A standard policy details what employees must do if they are unable to work. It confirms who they should inform, and within what time frame. It provides guidance for returning to work after a long period of absence and includes incentives for reducing absences, such as flexible working. Policies must be fair and clear, and be communicated to all employees and managers.
The following should be included in your HR absence management policy:
- Procedures for notifying managers of an absence
- Whether the company provides the statutory or enhanced sick pay
- Guidance for self-certification and fit notes
- When return to work interviews will be conducted
- How the company supports employees (amended duties, altered hours, workplace adaptations, etc.)
- Tools for measuring absences (such as the Bradford factor)
- Incentives to encourage attendance
- Disciplinary actions will be taken if employees do not comply.
There are various legal considerations that you must take into account when writing your policy. Compliance laws will help you avoid any potential employee disputes.
Relevant HR laws:
- The Fair Labor Standards Act (FLSA)
- The Family and Medical Leave Act (FMLA)
- Workers’ compensation laws
- The Americans with Disabilities Act (ADA)
- Federal and state equal employment opportunity laws
- Regulations relating to wages, hours, and overtime
- State and local paid sick leave laws.
The Bradford Factor is used to analyze attendance. The formula takes into account both the frequency and duration of absences. It is considered to be a much fairer way to measure attendance and detect repeat absences. Data can be used to detect internal trends, such as higher rates of sick leave in specific departments. It can also be used as a benchmark to compare attendance levels with other companies in the sector.
Measuring lost time with equations such as the Bradford Factor will help you understand any attendance issues in your company. Other measures such as the lost time rate (percentage of possible working time lost to absence) and frequency rate (average number of absence periods per employee) are also helpful.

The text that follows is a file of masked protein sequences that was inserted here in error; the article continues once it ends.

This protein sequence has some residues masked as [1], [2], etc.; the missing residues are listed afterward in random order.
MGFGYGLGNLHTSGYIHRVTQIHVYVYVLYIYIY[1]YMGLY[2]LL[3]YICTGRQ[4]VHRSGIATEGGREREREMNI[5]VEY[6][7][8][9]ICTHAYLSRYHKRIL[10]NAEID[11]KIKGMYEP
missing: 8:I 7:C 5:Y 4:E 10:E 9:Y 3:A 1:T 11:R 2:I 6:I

The Bradford Formula:
S² x D = B.
S is the total number of separate absences by a person, multiplied by itself.
D is the total number of days an employee has been absent.
B is the Bradford Factor score.
The results can then be compared with a series of internally-created benchmarks, such as:
0 points = no concern
51 points = informal verbal warning
201 points = written warning
401 points = final written warning
601 points = reasonable cause for dismissal.
A clear and concise policy helps employees understand their rights and responsibilities. It also helps you comply with legal obligations. When employees know what is expected of them, it makes it easier to enforce disciplinary action when required.
If absences are not tracked and controlled they can have a number of effects on a company:
- Repeated absences can affect productivity
- Low attendance rates have a financial cost for the company
- When someone is absent, someone else has to pick up the slack. This can leave team members overworked and lead to stress if absences are frequent
- Overworked employees can also affect morale and motivation
- Absences can lead to disruption
- They can affect the quality of products or services offered to clients.
Aside from designing a comprehensive policy and analyzing data with methods such as the Bradford Factor, there are a number of best practices which you can include in your absence management program: